LCD screens are improving with each generation of cameras, and they provide a quick and easy way to review images once they've been taken ... something that was impossible with film cameras.
However, as discussed in the "Viewfinder Vs. LCD" article, LCD screens aren't renowned for their accuracy. Three short steps can be taken to improve LCD's accuracy, though.
- Calibration. Take some test shots on your DSLR and then upload the images to a computer without deleting the originals off the card. Using the LCD screen on the camera, compare its displayed image with the computer's displayed image. If you notice any differences, be sure to compensate for them when using the LCD screen to shoot.
- Adjust the brightness of the LCD. In general, LCD screens tend to make everything look overly bright. This can lead to images that actually are properly exposed looking overexposed. If your images look brighter on your camera than your computer, you can adjust your LCD screen by going in to your camera's menu settings. Adjust the levels until it looks of a similar brightness to your computer.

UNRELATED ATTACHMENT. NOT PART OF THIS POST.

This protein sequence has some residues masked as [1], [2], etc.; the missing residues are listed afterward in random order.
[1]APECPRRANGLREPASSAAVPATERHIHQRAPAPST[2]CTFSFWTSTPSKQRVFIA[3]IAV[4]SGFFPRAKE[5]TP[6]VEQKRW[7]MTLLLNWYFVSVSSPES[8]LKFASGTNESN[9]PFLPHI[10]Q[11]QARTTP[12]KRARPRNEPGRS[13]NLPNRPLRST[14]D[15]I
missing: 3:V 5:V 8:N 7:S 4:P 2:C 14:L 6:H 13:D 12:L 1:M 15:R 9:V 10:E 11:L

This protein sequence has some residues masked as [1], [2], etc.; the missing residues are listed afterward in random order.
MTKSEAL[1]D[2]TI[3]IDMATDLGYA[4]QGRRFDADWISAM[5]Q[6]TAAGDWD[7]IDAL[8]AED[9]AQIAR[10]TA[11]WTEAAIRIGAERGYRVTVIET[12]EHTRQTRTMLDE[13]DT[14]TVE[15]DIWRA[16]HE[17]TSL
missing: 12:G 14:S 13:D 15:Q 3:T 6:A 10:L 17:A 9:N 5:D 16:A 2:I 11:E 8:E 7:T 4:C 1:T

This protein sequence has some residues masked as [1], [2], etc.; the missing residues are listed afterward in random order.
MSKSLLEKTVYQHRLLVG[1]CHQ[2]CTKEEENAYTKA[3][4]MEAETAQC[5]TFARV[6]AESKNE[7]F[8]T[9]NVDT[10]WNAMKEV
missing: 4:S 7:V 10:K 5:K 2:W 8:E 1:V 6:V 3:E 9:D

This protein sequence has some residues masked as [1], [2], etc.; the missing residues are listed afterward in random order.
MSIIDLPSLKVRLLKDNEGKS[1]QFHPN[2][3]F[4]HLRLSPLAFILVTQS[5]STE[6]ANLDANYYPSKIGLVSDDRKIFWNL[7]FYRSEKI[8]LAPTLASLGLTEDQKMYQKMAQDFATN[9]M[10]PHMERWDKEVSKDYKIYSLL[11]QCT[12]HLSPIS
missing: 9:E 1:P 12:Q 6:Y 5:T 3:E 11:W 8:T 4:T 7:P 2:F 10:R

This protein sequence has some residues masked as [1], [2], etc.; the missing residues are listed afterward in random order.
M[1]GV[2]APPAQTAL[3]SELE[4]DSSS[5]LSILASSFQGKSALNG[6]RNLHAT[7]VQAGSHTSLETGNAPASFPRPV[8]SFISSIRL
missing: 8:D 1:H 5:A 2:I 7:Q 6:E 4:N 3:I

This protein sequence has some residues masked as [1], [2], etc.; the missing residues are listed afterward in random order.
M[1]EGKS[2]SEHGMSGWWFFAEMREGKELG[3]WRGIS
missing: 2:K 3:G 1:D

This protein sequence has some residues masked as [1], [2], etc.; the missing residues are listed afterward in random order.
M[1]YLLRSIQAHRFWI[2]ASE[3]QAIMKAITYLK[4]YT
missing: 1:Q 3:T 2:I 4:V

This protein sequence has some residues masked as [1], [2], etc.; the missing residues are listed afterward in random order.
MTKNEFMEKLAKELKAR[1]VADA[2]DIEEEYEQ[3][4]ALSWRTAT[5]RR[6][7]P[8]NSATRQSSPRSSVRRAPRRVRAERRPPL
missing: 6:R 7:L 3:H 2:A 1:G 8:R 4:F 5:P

- Use a shade. If you're only just starting out with DSLRs, and you don't feel confident in trusting your exposures, you'll want to look at the LCD screen in all conditions. Adding a simple shade to the LCD screen makes the it easy to see the LCD in bright sunlight by cutting out the glare.
Keep in mind that even with a perfectly balanced LCD screen, nothing is a substitute for acquiring technical photographic knowledge that can give you the confidence that you'll end up with perfect shots every time ... without the need to look at the LCD screen.